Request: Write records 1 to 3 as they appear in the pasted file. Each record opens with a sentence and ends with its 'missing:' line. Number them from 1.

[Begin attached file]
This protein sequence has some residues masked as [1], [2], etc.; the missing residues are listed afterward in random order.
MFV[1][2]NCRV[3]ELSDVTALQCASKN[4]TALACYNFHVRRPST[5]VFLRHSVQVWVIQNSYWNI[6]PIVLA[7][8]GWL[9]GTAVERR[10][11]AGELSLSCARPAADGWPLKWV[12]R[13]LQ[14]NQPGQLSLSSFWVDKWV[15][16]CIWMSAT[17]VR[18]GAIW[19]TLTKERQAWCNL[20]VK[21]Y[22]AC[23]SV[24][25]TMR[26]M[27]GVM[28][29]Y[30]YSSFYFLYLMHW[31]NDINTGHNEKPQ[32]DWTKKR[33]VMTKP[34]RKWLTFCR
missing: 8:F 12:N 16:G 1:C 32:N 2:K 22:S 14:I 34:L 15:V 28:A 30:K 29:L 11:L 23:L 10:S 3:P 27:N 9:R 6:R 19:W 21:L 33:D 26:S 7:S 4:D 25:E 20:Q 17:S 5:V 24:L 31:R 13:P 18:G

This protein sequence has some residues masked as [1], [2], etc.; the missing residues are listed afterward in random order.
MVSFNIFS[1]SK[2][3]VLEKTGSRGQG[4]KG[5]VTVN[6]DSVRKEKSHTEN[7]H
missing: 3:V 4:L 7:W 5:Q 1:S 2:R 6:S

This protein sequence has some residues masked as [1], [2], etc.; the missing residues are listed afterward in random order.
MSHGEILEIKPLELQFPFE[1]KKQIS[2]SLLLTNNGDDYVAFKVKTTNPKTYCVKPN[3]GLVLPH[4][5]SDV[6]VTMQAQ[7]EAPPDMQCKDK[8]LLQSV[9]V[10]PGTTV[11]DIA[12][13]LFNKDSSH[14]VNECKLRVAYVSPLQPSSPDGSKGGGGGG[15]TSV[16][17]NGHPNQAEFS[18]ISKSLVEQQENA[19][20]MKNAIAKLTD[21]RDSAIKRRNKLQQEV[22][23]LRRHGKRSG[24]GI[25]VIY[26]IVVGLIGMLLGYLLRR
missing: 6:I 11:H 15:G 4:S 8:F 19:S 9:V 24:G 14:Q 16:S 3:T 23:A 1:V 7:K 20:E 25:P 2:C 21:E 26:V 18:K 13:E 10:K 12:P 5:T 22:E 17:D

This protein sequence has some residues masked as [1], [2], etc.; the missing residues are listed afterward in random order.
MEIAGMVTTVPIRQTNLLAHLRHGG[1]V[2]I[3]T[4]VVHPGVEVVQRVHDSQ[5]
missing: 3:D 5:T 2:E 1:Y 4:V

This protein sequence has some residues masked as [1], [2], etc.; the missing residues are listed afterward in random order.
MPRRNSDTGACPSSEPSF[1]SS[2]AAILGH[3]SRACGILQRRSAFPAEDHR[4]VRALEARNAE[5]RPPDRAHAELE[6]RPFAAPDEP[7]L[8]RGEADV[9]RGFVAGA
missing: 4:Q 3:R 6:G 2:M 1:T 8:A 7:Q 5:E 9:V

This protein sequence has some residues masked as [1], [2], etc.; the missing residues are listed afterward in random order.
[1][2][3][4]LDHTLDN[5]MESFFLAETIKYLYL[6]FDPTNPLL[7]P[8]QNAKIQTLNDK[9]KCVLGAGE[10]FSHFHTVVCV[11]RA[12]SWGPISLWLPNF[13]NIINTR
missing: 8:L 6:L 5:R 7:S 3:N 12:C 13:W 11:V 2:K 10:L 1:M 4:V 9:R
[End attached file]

This protein sequence has some residues masked as [1], [2], etc.; the missing residues are listed afterward in random order.
MFV[1][2]NCRV[3]ELSDVTALQCASKN[4]TALACYNFHVRRPST[5]VFLRHSVQVWVIQNSYWNI[6]PIVLA[7][8]GWL[9]GTAVERR[10][11]AGELSLSCARPAADGWPLKWV[12]R[13]LQ[14]NQPGQLSLSSFWVDKWV[15][16]CIWMSAT[17]VR[18]GAIW[19]TLTKERQAWCNL[20]VK[21]Y[22]AC[23]SV[24][25]TMR[26]M[27]GVM[28][29]Y[30]YSSFYFLYLMHW[31]NDINTGHNEKPQ[32]DWTKKR[33]VMTKP[34]RKWLTFCR
missing: 8:F 12:N 16:G 1:C 32:N 2:K 22:S 14:I 34:L 15:V 28:A 30:K 29:L 11:L 23:L 10:S 3:P 27:N 9:R 6:R 19:W 21:L 33:D 26:S 7:S 4:D 25:E 20:Q 17:S 5:V 24:L 31:R 13:P 18:G

This protein sequence has some residues masked as [1], [2], etc.; the missing residues are listed afterward in random order.
MVSFNIFS[1]SK[2][3]VLEKTGSRGQG[4]KG[5]VTVN[6]DSVRKEKSHTEN[7]H
missing: 3:V 4:L 7:W 5:Q 1:S 2:R 6:S

This protein sequence has some residues masked as [1], [2], etc.; the missing residues are listed afterward in random order.
MSHGEILEIKPLELQFPFE[1]KKQIS[2]SLLLTNNGDDYVAFKVKTTNPKTYCVKPN[3]GLVLPH[4][5]SDV[6]VTMQAQ[7]EAPPDMQCKDK[8]LLQSV[9]V[10]PGTTV[11]DIA[12][13]LFNKDSSH[14]VNECKLRVAYVSPLQPSSPDGSKGGGGGG[15]TSV[16][17]NGHPNQAEFS[18]ISKSLVEQQENA[19][20]MKNAIAKLTD[21]RDSAIKRRNKLQQEV[22][23]LRRHGKRSG[24]GI[25]VIY[26]IVVGLIGMLLGYLLRR
missing: 6:I 11:H 15:G 4:S 8:F 19:S 9:V 24:G 14:Q 16:S 3:T 23:A 1:V 7:K 20:E 25:P 2:C 21:E 26:V 18:K 13:E 10:K 12:P 5:T 22:E 17:D